Afghanistan's parliament has dismissed the country's interior minister.
The parliament voted on July 22 to sack Ghulam Mujtaba Patang for rising insecurity in the country and growing corruption within the Interior Ministry.
The parliament said that Patang also failed to attend a parliamentary hearing on security earlier.
Speaker Abdul Rauf Ibrahimi announced the results of the vote in the 250-member lower house of the Afghan parliament after 136 lawmakers voted for Patang's dismissal.
Karzai has decided appeal the dismissal at the Afghan Supreme Court. Karzai has also asked Patang to remain in an acting capacity, which has happened when other cabinet members have been voted out.
The sacking is seen as a major challenge as Karzai's administration tries to improve security ahead of presidential elections and NATO's withdrawal next year.
Patang, who was present during the stormy session, faced scathing criticism from the legislators.
Lawmaker Nawab Mangal charged that Afghanistan has become less safe during his time in office.
"The overall security situation has deteriorated across the country and is expected to deteriorate further," Mangal said. "For example, [security on] all the major highways from the capital Kabul to the cities of Ghanzi, Kandahar and Herat has worsened. Supply convoys are now routinely robbed and burned on these roads."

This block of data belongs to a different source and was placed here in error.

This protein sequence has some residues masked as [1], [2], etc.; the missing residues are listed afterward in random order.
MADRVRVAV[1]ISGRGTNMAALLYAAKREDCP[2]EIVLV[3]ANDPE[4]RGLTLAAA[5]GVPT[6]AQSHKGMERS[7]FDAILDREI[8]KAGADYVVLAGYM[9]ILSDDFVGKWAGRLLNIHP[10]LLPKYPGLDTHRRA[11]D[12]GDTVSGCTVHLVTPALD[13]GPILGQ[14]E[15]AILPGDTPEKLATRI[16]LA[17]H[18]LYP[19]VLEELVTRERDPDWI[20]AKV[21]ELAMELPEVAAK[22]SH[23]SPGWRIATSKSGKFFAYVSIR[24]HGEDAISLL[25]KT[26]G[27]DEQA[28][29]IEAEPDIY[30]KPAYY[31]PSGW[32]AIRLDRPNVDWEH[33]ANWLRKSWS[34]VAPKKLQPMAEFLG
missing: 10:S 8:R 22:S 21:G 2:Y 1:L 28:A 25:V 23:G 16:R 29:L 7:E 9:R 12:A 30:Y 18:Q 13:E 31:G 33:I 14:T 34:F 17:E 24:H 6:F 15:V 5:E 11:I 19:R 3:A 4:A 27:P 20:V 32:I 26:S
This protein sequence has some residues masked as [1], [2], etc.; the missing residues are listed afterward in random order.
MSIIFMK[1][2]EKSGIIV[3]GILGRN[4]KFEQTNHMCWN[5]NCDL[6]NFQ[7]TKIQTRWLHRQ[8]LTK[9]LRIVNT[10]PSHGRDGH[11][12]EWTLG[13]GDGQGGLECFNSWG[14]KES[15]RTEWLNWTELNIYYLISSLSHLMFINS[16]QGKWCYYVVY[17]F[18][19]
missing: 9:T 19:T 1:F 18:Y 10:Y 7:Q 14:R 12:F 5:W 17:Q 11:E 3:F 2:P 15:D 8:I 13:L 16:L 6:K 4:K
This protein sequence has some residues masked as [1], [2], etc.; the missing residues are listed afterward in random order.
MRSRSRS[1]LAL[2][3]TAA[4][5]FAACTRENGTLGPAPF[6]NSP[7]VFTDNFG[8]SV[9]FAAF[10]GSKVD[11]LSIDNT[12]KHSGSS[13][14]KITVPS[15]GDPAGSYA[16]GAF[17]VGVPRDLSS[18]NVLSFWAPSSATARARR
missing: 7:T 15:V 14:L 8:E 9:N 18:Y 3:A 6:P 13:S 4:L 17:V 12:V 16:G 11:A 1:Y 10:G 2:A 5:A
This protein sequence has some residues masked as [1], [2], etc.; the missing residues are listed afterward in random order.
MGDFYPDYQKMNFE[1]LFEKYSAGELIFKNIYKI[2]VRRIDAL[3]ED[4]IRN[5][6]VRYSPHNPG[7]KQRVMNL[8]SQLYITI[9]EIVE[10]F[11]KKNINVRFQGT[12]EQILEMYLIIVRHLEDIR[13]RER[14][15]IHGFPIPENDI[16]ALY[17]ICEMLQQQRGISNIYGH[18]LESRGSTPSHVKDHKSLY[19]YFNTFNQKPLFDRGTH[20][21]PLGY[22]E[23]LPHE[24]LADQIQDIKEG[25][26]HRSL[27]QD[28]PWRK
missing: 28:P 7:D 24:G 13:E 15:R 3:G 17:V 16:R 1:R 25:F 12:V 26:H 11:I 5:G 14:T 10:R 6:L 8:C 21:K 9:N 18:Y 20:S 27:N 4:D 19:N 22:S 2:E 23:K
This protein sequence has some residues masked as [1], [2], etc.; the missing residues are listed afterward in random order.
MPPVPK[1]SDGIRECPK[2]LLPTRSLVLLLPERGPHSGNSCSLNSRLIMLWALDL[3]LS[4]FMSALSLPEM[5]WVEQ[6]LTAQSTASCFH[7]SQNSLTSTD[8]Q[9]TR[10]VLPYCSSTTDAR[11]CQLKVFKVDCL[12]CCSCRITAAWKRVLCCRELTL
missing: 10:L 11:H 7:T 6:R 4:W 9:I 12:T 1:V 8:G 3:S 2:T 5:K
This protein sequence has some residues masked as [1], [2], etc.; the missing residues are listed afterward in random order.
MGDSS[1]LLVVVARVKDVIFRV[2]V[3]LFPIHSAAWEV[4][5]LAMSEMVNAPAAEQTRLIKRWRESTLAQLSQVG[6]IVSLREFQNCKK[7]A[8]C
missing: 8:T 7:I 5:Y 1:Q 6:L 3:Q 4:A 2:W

Patang, a former professional police officer who is well-liked by Karzai's Western backers, forcefully countered the corruption allegations.
He accused a number of MPs of pressuring him for permits to carry heavy weapons and making other illegal demands. However, he did concede that there were problems inside his ministry.
"Even a couple of my deputy ministers were among those who were campaigning against me and distributing money [among lawmakers] saying that 'the interior minister may eventually get impeached and I want to replace him,'" Patang said. "But things cannot go forward this way. We all know that the president nominates the interior minister and parliament only votes."
Patang also painted a grim picture of the security situation in the country. He told lawmakers that some 2,748 police officers, or about 2 percent of the force, had been casualties of Taliban insurgent attacks since the spring. His office later clarified that the figure included those who were wounded.
Based on reporting by Reuters, AP, AFP, and RFE/RL's Radio Free Afghanistan